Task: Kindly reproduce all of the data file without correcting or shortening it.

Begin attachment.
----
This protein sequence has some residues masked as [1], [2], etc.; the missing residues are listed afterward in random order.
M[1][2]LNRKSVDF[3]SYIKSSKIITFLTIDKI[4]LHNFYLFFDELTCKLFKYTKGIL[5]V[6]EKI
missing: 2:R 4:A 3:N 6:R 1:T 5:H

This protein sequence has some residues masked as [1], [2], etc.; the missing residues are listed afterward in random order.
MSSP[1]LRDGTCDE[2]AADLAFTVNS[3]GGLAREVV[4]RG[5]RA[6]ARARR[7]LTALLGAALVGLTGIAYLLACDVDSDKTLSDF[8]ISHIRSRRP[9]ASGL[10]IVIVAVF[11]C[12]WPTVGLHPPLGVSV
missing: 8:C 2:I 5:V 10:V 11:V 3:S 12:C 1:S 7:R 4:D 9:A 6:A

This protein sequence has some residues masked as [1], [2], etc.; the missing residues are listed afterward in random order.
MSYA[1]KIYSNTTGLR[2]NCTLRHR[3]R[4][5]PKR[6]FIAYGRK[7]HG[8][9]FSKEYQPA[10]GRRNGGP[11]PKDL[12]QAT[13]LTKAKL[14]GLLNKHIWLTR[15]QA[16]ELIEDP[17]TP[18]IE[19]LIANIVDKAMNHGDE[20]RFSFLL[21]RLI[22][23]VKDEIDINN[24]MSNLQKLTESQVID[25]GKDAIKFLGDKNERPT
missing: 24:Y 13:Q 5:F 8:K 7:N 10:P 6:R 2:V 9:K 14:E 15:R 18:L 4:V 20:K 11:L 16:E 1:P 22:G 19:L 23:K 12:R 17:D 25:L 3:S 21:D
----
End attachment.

This protein sequence has some residues masked as [1], [2], etc.; the missing residues are listed afterward in random order.
M[1][2]LNRKSVDF[3]SYIKSSKIITFLTIDKI[4]LHNFYLFFDELTCKLFKYTKGIL[5]V[6]EKI
missing: 2:R 4:A 3:N 6:R 1:T 5:H

This protein sequence has some residues masked as [1], [2], etc.; the missing residues are listed afterward in random order.
MSSP[1]LRDGTCDE[2]AADLAFTVNS[3]GGLAREVV[4]RG[5]RA[6]ARARR[7]LTALLGAALVGLTGIAYLLACDVDSDKTLSDF[8]ISHIRSRRP[9]ASGL[10]IVIVAVF[11]C[12]WPTVGLHPPLGVSV
missing: 8:C 2:I 5:V 10:V 11:V 3:S 12:C 1:S 7:R 4:D 9:A 6:A

This protein sequence has some residues masked as [1], [2], etc.; the missing residues are listed afterward in random order.
MSYA[1]KIYSNTTGLR[2]NCTLRHR[3]R[4][5]PKR[6]FIAYGRK[7]HG[8][9]FSKEYQPA[10]GRRNGGP[11]PKDL[12]QAT[13]LTKAKL[14]GLLNKHIWLTR[15]QA[16]ELIEDP[17]TP[18]IE[19]LIANIVDKAMNHGDE[20]RFSFLL[21]RLI[22][23]VKDEIDINN[24]MSNLQKLTESQVID[25]GKDAIKFLGDKNERPT
missing: 24:Y 13:Q 5:F 8:K 7:N 10:P 6:R 2:V 9:K 14:E 15:R 18:L 4:V 20:K 11:L 16:E 1:P 22:G 19:L 23:K 12:R 17:D 25:L 3:S 21:D